A similar push has been underway in New Mexico in recent years. Now a state legislator has filed a bill for consideration in the session that begins this month that would establish a licensing and practicing framework for the midlevel oral health providers in that state writes Rosalie Rayburn in a Nov. 19 story for the Albuquerque Journal.
As proposed in the bill, therapists would function like “physicians’ assistants for dentists” working under a supervision agreement with dentists that would allow them to provide services from satellite offices, Rayburn reports. They would be trained to perform procedures including dental fillings, basic extractions and denture adjustments, according to Health Action New Mexico, which supports the effort. Continue reading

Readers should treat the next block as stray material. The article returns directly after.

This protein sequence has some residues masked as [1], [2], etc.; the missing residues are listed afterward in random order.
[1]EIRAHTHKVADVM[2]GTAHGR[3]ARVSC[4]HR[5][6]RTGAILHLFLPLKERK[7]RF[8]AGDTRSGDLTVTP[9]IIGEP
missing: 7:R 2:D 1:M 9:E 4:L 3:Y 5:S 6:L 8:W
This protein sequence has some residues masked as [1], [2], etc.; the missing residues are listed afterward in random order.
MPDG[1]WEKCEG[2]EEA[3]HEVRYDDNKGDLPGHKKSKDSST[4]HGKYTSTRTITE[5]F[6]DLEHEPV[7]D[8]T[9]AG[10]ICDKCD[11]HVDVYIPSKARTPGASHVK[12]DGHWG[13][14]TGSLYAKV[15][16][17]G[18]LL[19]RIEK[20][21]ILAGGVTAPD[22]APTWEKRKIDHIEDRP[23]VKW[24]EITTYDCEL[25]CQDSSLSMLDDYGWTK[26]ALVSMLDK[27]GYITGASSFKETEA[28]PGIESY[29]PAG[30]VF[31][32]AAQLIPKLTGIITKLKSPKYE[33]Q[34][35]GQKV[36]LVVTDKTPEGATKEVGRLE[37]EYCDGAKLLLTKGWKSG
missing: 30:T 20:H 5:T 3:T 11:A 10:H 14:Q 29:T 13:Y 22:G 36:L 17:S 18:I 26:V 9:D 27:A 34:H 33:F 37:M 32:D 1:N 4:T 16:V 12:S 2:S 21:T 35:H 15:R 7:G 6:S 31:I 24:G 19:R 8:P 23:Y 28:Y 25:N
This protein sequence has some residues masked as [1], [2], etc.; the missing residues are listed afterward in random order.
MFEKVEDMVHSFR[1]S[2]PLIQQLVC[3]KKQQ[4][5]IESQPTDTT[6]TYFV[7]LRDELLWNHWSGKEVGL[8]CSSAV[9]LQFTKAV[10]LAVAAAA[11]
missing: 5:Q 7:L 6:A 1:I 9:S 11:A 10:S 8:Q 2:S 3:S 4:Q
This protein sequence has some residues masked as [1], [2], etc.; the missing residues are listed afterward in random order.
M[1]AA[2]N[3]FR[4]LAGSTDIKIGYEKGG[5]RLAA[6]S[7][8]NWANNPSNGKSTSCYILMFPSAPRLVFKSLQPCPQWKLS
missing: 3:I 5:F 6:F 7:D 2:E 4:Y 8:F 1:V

In the weeks leading up to the Nov. 4 elections, Tom Lochner covered the debate over soda tax questions on the ballots in Berkeley and San Francisco. When the results became clear, he reported on the outcome for the Contra Costa Times.
In this Q&A, Lochner offers his insights into how the historic vote in Berkeley unfolded, why the soda tax didn’t pass in San Francisco and he shares a few words of wisdom for reporters who may find themselves covering soda tax debates in their own communities.
Berkeley’s penny-an-ounce tax passed in spite of heavy opposition from the American Beverage Association. Bourque predicted a sea change in the air. “The tides have turned on Big Soda.”
In this Q&A, Lochner offers his insights into how the historic vote in Berkeley unfolded and he shares a few words of wisdom with reporters who may find themselves covering soda tax debates in their own communities.